The security protocols that govern the way web addresses are handled on the internet are to be changed in a move that could, if ignored by website operators and ISPs, cause major problems for web users.
The changes won’t take place for another year or so, but the Internet Corporation for Assigned Names and Numbers (ICANN) will use this time to make everyone aware of the situation and to avoid any dramas.
ICANN explained that the changes relate to the DNSSEC system used to ensure that when people try to reach a specific website, the system cannot be hijacked to redirect to a different, possibly malicious, website.
The keys used to protect this system are usually renewed every three months as part of the Zone Signing Key (ZSK) protocol that applies to the end of URLs, such as .com, .co.uk and so on.
As long as the firms providing access to the web have the right keys in their network, the system can ensure that people aiming to find a certain website are sent to the right place by checking it against this key.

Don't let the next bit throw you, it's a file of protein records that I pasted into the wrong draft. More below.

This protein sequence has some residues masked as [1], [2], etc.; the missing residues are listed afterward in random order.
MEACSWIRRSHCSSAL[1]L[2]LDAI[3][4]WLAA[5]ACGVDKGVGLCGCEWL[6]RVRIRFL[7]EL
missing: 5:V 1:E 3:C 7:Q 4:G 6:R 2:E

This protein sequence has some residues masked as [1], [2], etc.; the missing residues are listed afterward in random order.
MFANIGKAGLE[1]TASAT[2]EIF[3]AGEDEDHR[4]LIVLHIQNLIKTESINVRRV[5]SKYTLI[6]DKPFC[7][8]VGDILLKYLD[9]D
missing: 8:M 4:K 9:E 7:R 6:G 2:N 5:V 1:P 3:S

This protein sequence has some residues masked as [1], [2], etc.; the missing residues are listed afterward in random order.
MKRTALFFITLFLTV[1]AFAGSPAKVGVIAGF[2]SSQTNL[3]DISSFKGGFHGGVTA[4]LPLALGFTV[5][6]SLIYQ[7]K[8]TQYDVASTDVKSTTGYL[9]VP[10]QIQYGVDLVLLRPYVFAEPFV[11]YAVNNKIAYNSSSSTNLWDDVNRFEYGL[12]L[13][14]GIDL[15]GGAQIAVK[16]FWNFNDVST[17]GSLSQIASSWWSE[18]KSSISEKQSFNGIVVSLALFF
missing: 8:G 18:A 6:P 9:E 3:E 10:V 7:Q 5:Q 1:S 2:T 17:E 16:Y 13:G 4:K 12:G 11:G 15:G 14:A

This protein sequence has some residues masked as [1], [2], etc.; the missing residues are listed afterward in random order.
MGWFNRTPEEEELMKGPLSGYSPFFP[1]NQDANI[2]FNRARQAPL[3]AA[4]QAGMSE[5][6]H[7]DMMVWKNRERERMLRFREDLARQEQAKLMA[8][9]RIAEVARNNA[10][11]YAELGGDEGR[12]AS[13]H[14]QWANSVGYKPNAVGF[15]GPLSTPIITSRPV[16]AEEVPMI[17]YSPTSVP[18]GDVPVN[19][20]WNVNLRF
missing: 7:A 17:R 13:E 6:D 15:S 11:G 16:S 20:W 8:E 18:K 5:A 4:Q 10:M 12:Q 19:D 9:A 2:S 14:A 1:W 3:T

This in turn is checked against the top-level Key Signing Key (KSK) that validates the ZSK. This is rarely changed but ICANN is now going to update it.
“You can’t keep a cryptographic key forever. It’s not good cyber hygiene. It’s like a password. You should change it regularly,” Matt Larson, vice president of research for the CTO office at ICANN, told V3.
The change isn’t happening overnight. 'Key holders’ at ICANN will meet in October this year, and in February and October next year, to finalise the changes.
“We want a smooth and conservative process to change the key under controlled, normal circumstances, rather than finding it has been compromised, and having to rush it,” said Larson.
Once the new keys have been generated, web operators, such as ISPs, will need to update their systems with the new key so that when a user attempts to visit a website it can validate it against the new KSK.
ICANN hopes that by constantly updating the web world on its progress no-one will be unaware of what needs to be done.
Companies that fail to update their systems with the new key will find that attempts to access their websites will fail.
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